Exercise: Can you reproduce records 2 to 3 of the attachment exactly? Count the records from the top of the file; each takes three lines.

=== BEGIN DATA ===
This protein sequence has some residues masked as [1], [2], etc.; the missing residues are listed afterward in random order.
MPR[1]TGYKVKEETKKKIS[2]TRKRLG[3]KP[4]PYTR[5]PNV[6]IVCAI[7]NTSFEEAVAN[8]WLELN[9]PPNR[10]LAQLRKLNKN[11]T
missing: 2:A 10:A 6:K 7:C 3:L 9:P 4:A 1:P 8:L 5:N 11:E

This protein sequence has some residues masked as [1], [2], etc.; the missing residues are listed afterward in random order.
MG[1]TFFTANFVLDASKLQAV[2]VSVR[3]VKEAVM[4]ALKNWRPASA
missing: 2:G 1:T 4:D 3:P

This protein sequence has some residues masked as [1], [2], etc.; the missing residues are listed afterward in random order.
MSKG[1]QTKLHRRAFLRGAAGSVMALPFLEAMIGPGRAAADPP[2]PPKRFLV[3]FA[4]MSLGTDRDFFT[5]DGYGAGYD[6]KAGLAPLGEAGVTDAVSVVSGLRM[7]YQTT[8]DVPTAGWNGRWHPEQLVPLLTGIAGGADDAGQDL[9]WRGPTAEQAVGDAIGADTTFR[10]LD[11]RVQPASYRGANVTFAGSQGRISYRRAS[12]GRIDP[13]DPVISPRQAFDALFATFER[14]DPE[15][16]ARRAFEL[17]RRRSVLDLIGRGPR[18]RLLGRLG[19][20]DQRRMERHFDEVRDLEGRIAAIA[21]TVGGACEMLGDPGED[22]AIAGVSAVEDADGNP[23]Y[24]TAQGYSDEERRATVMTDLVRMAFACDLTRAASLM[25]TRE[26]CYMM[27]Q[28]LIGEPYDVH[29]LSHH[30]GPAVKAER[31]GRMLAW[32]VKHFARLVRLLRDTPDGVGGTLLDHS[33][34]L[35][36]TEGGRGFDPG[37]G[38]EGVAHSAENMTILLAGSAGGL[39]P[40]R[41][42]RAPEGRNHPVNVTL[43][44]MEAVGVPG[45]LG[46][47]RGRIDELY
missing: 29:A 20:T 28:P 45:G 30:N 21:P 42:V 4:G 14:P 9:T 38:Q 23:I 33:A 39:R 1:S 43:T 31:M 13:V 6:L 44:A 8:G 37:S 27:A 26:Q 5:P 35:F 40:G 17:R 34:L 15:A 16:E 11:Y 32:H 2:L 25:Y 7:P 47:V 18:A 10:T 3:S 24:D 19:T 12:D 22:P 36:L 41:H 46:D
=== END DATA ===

This protein sequence has some residues masked as [1], [2], etc.; the missing residues are listed afterward in random order.
MG[1]TFFTANFVLDASKLQAV[2]VSVR[3]VKEAVM[4]ALKNWRPASA
missing: 2:G 1:T 4:D 3:P

This protein sequence has some residues masked as [1], [2], etc.; the missing residues are listed afterward in random order.
MSKG[1]QTKLHRRAFLRGAAGSVMALPFLEAMIGPGRAAADPP[2]PPKRFLV[3]FA[4]MSLGTDRDFFT[5]DGYGAGYD[6]KAGLAPLGEAGVTDAVSVVSGLRM[7]YQTT[8]DVPTAGWNGRWHPEQLVPLLTGIAGGADDAGQDL[9]WRGPTAEQAVGDAIGADTTFR[10]LD[11]RVQPASYRGANVTFAGSQGRISYRRAS[12]GRIDP[13]DPVISPRQAFDALFATFER[14]DPE[15][16]ARRAFEL[17]RRRSVLDLIGRGPR[18]RLLGRLG[19][20]DQRRMERHFDEVRDLEGRIAAIA[21]TVGGACEMLGDPGED[22]AIAGVSAVEDADGNP[23]Y[24]TAQGYSDEERRATVMTDLVRMAFACDLTRAASLM[25]TRE[26]CYMM[27]Q[28]LIGEPYDVH[29]LSHH[30]GPAVKAER[31]GRMLAW[32]VKHFARLVRLLRDTPDGVGGTLLDHS[33][34]L[35][36]TEGGRGFDPG[37]G[38]EGVAHSAENMTILLAGSAGGL[39]P[40]R[41][42]RAPEGRNHPVNVTL[43][44]MEAVGVPG[45]LG[46][47]RGRIDELY
missing: 29:A 20:T 28:P 45:G 30:N 21:P 42:V 4:G 14:P 9:T 38:Q 23:I 33:A 39:R 1:S 43:T 31:M 13:V 6:L 44:A 8:G 37:S 27:A 26:Q 5:P 35:F 40:G 17:R 34:L 15:A 16:E 11:Y 32:H 2:L 25:Y 7:P 47:V 18:A 10:T 3:S 24:D 19:T 12:D 22:P 36:L 41:H 46:D